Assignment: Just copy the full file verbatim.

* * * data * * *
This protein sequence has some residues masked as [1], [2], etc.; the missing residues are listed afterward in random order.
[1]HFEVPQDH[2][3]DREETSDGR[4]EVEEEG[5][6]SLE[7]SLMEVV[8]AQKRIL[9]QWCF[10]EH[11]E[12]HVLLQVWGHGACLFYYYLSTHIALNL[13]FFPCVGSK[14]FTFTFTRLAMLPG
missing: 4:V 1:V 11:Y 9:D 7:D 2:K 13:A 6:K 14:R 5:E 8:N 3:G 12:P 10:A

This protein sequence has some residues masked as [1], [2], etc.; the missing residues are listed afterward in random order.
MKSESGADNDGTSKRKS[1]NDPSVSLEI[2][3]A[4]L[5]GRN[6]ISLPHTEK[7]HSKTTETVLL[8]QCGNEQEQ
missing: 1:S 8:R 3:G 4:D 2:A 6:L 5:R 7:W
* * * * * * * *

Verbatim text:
This protein sequence has some residues masked as [1], [2], etc.; the missing residues are listed afterward in random order.
[1]HFEVPQDH[2][3]DREETSDGR[4]EVEEEG[5][6]SLE[7]SLMEVV[8]AQKRIL[9]QWCF[10]EH[11]E[12]HVLLQVWGHGACLFYYYLSTHIALNL[13]FFPCVGSK[14]FTFTFTRLAMLPG
missing: 4:V 1:V 11:Y 9:D 7:D 2:K 13:A 6:K 14:R 5:E 8:N 3:G 12:P 10:A

This protein sequence has some residues masked as [1], [2], etc.; the missing residues are listed afterward in random order.
MKSESGADNDGTSKRKS[1]NDPSVSLEI[2][3]A[4]L[5]GRN[6]ISLPHTEK[7]HSKTTETVLL[8]QCGNEQEQ
missing: 1:S 8:R 3:G 4:D 2:A 6:L 5:R 7:W